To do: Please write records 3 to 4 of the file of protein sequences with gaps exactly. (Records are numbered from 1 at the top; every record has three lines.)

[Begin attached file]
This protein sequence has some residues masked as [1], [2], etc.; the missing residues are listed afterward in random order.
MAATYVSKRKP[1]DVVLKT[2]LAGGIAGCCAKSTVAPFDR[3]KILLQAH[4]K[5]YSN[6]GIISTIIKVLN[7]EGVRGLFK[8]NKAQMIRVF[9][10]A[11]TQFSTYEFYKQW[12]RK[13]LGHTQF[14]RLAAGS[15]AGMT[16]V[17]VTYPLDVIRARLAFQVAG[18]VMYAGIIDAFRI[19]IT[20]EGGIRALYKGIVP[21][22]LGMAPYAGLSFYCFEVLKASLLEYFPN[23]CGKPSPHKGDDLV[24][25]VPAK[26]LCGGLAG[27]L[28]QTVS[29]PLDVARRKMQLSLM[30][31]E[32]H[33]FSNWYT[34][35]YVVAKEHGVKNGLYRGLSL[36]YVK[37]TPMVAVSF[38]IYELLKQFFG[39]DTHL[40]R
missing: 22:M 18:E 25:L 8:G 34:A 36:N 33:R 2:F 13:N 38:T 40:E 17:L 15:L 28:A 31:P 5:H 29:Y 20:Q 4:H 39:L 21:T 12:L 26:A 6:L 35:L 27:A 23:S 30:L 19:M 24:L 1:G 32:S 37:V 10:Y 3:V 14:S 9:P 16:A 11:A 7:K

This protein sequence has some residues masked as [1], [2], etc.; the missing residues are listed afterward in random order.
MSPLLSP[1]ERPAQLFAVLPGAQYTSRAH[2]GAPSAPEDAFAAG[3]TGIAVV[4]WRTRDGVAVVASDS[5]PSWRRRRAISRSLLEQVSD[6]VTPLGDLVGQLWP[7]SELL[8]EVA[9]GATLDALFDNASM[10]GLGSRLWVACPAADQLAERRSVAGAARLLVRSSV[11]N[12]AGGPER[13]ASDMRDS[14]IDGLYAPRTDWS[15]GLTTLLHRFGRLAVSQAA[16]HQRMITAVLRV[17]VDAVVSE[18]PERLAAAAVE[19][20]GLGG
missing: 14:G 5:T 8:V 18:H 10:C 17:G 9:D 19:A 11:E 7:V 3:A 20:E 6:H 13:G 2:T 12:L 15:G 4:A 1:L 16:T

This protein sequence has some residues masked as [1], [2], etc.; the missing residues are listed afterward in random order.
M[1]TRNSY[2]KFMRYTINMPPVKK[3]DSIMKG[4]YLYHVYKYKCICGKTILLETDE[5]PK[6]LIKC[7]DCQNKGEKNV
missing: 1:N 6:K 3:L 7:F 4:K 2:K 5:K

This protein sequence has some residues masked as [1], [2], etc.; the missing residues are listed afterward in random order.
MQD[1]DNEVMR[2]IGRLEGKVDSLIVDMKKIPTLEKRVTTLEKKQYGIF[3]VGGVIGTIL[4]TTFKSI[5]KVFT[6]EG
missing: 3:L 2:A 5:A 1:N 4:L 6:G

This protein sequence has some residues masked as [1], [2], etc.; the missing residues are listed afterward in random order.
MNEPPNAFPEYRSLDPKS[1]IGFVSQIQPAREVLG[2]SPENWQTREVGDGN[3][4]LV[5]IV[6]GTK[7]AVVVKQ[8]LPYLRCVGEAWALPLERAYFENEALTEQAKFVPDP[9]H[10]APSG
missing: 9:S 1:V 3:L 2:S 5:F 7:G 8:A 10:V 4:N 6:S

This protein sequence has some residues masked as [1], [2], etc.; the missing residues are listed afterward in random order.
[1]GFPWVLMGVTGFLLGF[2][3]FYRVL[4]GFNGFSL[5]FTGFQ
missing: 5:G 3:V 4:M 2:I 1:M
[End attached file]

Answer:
This protein sequence has some residues masked as [1], [2], etc.; the missing residues are listed afterward in random order.
M[1]TRNSY[2]KFMRYTINMPPVKK[3]DSIMKG[4]YLYHVYKYKCICGKTILLETDE[5]PK[6]LIKC[7]DCQNKGEKNV
missing: 1:N 6:K 3:L 7:F 4:K 2:K 5:K

This protein sequence has some residues masked as [1], [2], etc.; the missing residues are listed afterward in random order.
MQD[1]DNEVMR[2]IGRLEGKVDSLIVDMKKIPTLEKRVTTLEKKQYGIF[3]VGGVIGTIL[4]TTFKSI[5]KVFT[6]EG
missing: 3:L 2:A 5:A 1:N 4:L 6:G